Howard will compete for one of three spots between the pipes. Two of the netminders — Ryan Miller and Jonathan Quick — helped lead Team USA to the silver medal in the 2010 Winter Games in Vancouver. Corey Schneider and Craig Anderson are the other two goalies invited to camp.
“It’s a great list of goalies,” Howard said. “The competition is going to be fierce but it’ll be fun to put pressure on the brass that’s picking the team.”
Howard also briefly touched upon his goals for the upcoming NHL season while speaking with Pleiness...
In each of Howard’s first two full seasons in Detroit, he recorded 37 wins, becoming the only goalie in Wings history to win at least 35 games in each of his first two seasons. He struggled in his first postseason with the team, but then rebounded the following year in the playoffs, which coincidentally was the same season he worked out a new two-year deal with the team.
“It’s about getting better each and every year,” said Howard, who finished second in the Calder Trophy race as the NHL’s top rookie his first season. “Pushing yourself to learn more, watching other guys and giving your team a chance to win every single night.”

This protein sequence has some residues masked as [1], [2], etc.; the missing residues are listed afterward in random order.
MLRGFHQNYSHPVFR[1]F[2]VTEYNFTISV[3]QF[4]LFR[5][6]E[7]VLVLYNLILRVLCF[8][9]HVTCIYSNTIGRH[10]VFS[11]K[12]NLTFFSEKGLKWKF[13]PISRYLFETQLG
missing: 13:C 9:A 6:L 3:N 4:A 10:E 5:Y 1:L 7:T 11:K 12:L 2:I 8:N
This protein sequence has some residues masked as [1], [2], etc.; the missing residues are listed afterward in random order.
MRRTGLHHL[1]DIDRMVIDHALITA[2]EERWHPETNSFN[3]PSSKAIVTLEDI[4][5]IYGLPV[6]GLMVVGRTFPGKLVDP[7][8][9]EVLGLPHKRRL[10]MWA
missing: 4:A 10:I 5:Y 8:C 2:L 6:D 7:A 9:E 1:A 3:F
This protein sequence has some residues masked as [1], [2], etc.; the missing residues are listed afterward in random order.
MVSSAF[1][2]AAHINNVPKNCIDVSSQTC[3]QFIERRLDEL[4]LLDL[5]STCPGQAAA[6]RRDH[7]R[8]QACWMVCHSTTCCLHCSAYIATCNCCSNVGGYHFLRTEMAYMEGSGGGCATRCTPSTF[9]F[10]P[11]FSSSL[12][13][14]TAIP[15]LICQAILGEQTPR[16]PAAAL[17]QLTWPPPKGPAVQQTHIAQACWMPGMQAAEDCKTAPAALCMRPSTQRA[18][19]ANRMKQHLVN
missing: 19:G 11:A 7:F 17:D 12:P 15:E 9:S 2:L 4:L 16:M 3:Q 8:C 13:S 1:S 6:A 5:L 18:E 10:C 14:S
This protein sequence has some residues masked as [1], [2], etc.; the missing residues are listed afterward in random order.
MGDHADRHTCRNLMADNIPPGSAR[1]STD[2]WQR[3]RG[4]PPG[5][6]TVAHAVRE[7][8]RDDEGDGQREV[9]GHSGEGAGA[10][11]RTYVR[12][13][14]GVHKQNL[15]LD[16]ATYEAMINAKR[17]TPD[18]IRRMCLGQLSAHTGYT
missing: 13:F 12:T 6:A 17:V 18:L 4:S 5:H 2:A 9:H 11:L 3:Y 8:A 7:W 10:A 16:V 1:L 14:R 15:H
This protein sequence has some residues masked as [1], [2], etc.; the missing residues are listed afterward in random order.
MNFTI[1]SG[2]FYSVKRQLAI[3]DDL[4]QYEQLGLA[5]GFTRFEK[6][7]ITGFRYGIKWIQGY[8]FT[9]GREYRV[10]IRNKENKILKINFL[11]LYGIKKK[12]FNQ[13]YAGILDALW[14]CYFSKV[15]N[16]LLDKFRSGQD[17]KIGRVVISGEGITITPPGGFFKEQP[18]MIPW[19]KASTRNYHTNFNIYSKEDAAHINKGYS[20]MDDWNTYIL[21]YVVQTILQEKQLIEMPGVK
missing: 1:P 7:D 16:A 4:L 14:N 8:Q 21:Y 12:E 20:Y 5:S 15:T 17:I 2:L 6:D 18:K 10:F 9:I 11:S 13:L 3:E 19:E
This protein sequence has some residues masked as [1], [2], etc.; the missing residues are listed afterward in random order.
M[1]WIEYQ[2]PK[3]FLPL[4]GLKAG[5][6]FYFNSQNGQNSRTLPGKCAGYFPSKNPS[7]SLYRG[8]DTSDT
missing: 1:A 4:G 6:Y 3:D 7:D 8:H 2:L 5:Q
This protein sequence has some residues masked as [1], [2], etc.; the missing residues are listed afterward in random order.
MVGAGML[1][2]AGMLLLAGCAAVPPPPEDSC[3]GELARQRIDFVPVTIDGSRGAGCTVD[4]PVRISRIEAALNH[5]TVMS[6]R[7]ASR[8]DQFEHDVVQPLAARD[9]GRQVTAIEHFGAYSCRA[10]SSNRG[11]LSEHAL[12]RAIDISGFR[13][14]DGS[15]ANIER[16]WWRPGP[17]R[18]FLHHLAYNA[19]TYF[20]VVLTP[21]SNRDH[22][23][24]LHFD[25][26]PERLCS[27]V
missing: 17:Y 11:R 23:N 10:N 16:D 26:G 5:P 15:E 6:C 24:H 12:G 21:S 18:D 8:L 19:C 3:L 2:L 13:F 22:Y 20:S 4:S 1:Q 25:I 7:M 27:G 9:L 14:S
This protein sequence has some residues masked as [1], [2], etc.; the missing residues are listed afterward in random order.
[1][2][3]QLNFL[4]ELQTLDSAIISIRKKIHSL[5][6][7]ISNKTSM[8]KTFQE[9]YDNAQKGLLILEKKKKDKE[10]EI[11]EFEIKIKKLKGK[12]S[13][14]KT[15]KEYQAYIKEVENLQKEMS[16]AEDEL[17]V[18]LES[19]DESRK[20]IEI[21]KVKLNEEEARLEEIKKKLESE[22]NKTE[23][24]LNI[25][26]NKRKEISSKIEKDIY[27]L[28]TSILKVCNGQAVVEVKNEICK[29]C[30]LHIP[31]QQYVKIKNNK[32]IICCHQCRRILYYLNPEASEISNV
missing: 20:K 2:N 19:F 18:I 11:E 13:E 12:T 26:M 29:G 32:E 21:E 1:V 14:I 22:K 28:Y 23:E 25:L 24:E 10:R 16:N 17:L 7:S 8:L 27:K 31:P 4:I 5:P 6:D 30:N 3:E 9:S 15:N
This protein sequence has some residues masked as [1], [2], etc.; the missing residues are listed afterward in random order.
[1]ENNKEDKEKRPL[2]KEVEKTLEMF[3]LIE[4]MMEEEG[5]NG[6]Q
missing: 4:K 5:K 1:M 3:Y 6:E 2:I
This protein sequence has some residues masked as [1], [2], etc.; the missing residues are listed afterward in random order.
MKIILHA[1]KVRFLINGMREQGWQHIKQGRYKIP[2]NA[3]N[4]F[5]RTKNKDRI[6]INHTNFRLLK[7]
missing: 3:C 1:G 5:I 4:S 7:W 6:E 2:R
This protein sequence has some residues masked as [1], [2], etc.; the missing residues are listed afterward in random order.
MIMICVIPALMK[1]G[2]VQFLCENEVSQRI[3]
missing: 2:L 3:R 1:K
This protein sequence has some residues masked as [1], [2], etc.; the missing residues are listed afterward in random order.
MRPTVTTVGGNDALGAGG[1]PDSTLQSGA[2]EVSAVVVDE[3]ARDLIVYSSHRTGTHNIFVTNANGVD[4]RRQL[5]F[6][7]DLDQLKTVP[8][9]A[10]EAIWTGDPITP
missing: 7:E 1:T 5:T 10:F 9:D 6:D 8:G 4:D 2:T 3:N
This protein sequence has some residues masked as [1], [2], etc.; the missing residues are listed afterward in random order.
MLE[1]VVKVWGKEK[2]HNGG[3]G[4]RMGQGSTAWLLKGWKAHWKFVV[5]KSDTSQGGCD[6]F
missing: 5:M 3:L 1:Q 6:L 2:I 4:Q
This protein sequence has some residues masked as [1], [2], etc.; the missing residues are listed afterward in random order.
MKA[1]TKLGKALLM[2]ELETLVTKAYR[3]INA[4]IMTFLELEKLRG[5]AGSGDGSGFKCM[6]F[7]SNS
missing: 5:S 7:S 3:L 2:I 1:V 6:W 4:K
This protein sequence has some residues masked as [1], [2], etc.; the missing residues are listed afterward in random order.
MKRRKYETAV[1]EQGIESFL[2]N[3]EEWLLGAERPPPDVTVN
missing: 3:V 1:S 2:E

As well as DetroitRedWings.com's Bill Roose:
Roose also reported that Al Sobotka's Zamboni's headed to the...Uh, Zamboni mechanic's?
Which is important given that he'll need its services sooner than later:
The, "The season isn't that far away" theme (see: the prospect tournament starts on September 6th and the Wings hit the ice in Traverse City on September 12th) guides the vast majority of the balance of this entry.
As Paul noted (I've got a bit of a flu bug going on), Danny DeKeyser spoke with MLive's Khan about his somewhat surprising status as an invite to Team USA's camp, and he also talked about his off-season priorities:
After taking a couple of weeks off, he has resumed working out in preparation for his first full pro season. His objective is to bulk up his 6-foot-3, 190-pound frame.
“They just keep telling me to get stronger,'' DeKeyser said. “I need to be as strong as I can to play against some of the bigger players in the league. There are some big guys in the NHL that you have to handle out there. They want me to continue working on my strength and maybe gain a few pounds.''